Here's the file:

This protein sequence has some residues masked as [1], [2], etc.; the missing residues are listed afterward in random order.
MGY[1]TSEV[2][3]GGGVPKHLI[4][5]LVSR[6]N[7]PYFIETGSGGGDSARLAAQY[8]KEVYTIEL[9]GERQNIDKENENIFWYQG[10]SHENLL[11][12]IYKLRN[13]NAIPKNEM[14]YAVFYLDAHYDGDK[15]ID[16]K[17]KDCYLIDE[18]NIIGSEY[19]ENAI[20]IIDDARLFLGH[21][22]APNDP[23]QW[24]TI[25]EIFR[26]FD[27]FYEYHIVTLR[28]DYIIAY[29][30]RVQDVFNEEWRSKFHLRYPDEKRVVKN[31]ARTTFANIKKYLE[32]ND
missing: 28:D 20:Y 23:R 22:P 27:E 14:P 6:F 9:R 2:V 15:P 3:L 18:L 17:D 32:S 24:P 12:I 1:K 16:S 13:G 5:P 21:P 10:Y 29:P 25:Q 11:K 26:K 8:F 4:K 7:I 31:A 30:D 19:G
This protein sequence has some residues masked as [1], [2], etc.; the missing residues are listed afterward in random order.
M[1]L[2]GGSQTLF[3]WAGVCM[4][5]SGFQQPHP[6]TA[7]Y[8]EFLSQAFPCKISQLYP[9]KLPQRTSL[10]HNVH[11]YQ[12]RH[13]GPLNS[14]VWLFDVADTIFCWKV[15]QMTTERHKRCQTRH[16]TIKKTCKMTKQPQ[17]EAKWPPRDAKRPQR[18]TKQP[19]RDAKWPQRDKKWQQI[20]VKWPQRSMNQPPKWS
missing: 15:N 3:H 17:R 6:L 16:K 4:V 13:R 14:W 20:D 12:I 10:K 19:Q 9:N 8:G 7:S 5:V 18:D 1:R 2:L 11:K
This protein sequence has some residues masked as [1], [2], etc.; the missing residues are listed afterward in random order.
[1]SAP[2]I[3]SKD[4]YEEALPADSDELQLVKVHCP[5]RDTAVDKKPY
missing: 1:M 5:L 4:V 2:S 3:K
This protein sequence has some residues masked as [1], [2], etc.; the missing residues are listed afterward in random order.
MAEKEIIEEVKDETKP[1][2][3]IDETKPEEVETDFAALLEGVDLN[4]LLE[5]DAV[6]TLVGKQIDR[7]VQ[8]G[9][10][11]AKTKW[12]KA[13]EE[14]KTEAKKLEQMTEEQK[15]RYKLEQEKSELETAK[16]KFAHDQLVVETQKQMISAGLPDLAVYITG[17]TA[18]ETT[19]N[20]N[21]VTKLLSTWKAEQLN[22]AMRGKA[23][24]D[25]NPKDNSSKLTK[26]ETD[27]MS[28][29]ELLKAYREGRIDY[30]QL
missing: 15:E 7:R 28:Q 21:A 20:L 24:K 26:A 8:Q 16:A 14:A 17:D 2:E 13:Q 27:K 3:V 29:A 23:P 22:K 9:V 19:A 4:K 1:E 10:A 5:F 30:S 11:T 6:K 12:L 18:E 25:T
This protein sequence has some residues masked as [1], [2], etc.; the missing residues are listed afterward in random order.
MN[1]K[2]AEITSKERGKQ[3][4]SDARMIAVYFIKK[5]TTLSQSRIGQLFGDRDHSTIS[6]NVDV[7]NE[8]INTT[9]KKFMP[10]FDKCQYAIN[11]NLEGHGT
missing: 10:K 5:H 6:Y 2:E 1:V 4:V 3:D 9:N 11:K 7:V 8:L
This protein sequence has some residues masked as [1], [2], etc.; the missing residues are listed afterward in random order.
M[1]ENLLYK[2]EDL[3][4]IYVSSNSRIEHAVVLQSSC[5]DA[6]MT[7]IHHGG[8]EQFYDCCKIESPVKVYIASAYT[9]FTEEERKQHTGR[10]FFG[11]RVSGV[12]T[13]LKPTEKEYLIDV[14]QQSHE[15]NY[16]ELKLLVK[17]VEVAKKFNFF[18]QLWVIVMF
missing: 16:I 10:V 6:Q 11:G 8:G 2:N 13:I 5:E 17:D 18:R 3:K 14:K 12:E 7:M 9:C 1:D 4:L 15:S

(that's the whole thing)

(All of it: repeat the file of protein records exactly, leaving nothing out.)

This protein sequence has some residues masked as [1], [2], etc.; the missing residues are listed afterward in random order.
MGY[1]TSEV[2][3]GGGVPKHLI[4][5]LVSR[6]N[7]PYFIETGSGGGDSARLAAQY[8]KEVYTIEL[9]GERQNIDKENENIFWYQG[10]SHENLL[11][12]IYKLRN[13]NAIPKNEM[14]YAVFYLDAHYDGDK[15]ID[16]K[17]KDCYLIDE[18]NIIGSEY[19]ENAI[20]IIDDARLFLGH[21][22]APNDP[23]QW[24]TI[25]EIFR[26]FD[27]FYEYHIVTLR[28]DYIIAY[29][30]RVQDVFNEEWRSKFHLRYPDEKRVVKN[31]ARTTFANIKKYLE[32]ND
missing: 28:D 20:Y 23:R 22:P 27:E 14:P 6:F 9:R 2:V 15:P 3:L 18:L 17:D 32:S 24:P 12:I 1:K 16:S 13:G 5:P 21:P 10:Y 29:P 25:Q 11:K 26:K 8:F 4:K 7:I 31:A 30:D 19:G
This protein sequence has some residues masked as [1], [2], etc.; the missing residues are listed afterward in random order.
M[1]L[2]GGSQTLF[3]WAGVCM[4][5]SGFQQPHP[6]TA[7]Y[8]EFLSQAFPCKISQLYP[9]KLPQRTSL[10]HNVH[11]YQ[12]RH[13]GPLNS[14]VWLFDVADTIFCWKV[15]QMTTERHKRCQTRH[16]TIKKTCKMTKQPQ[17]EAKWPPRDAKRPQR[18]TKQP[19]RDAKWPQRDKKWQQI[20]VKWPQRSMNQPPKWS
missing: 15:N 3:H 17:R 6:L 16:K 4:V 13:R 14:W 20:D 12:I 10:K 19:Q 9:N 8:G 7:S 5:V 18:D 1:R 2:L 11:K
This protein sequence has some residues masked as [1], [2], etc.; the missing residues are listed afterward in random order.
[1]SAP[2]I[3]SKD[4]YEEALPADSDELQLVKVHCP[5]RDTAVDKKPY
missing: 1:M 5:L 4:V 2:S 3:K
This protein sequence has some residues masked as [1], [2], etc.; the missing residues are listed afterward in random order.
MAEKEIIEEVKDETKP[1][2][3]IDETKPEEVETDFAALLEGVDLN[4]LLE[5]DAV[6]TLVGKQIDR[7]VQ[8]G[9][10][11]AKTKW[12]KA[13]EE[14]KTEAKKLEQMTEEQK[15]RYKLEQEKSELETAK[16]KFAHDQLVVETQKQMISAGLPDLAVYITG[17]TA[18]ETT[19]N[20]N[21]VTKLLSTWKAEQLN[22]AMRGKA[23][24]D[25]NPKDNSSKLTK[26]ETD[27]MS[28][29]ELLKAYREGRIDY[30]QL
missing: 15:E 7:R 28:Q 21:A 20:L 24:K 26:A 8:Q 16:A 14:A 17:D 2:E 13:Q 27:K 3:V 29:A 23:P 22:K 9:V 19:A 4:K 1:E 10:A 5:F 30:S 11:T 6:K 12:L 18:E 25:T
This protein sequence has some residues masked as [1], [2], etc.; the missing residues are listed afterward in random order.
MN[1]K[2]AEITSKERGKQ[3][4]SDARMIAVYFIKK[5]TTLSQSRIGQLFGDRDHSTIS[6]NVDV[7]NE[8]INTT[9]KKFMP[10]FDKCQYAIN[11]NLEGHGT
missing: 10:K 5:H 6:Y 2:E 1:V 4:V 3:D 9:N 11:K 7:V 8:L
This protein sequence has some residues masked as [1], [2], etc.; the missing residues are listed afterward in random order.
M[1]ENLLYK[2]EDL[3][4]IYVSSNSRIEHAVVLQSSC[5]DA[6]MT[7]IHHGG[8]EQFYDCCKIESPVKVYIASAYT[9]FTEEERKQHTGR[10]FFG[11]RVSGV[12]T[13]LKPTEKEYLIDV[14]QQSHE[15]NY[16]ELKLLVK[17]VEVAKKFNFF[18]QLWVIVMF
missing: 16:I 10:V 6:Q 11:G 8:G 2:N 13:I 5:E 17:D 18:R 3:K 14:K 12:E 7:M 9:C 1:D 4:L 15:S